UCSF scientists found a way to screen people’s blood for hundreds of chemicals at once, a method that will improve our ability to better assess chemical exposures in pregnant women.
UCSF received more than $593.9 million in federal funding from the National Institutes of Health in 2017 for research across multiple health-science arenas at the University.
Following a state law mandating testing, the California Department of Public Health issued more alerts for lead in candy than for the other top three sources of food-borne contamination combined.
A hazardous class of flame retardant chemicals commonly found in furniture and household products damages children’s intelligence, resulting in loss of IQ points.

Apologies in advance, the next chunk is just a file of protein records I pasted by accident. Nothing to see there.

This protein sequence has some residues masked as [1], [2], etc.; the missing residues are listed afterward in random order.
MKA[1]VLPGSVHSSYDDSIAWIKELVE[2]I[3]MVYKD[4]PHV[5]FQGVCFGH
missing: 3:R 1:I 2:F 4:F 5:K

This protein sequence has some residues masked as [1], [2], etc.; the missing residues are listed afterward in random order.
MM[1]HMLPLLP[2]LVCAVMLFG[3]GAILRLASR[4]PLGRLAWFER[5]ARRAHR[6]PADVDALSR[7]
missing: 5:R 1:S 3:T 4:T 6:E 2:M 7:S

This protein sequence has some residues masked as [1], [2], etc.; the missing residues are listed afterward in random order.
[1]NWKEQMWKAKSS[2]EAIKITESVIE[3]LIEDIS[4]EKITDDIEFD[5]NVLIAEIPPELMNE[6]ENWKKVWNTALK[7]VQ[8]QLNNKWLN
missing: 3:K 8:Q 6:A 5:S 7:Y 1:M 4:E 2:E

When we purchase something, there's often an assumption that it's safe. Unfortunately, many prevalently used chemicals could cause serious effects on health, especially during prenatal development.
In the first national survey of U.S. obstetricians’ attitudes towards counseling pregnant patients about environmental health hazards, nearly 80 percent agreed that physicians have a role to play in helping patients reduce their exposures, but only a small minority use their limited time with patients to discuss how they might avoid exposure to toxics.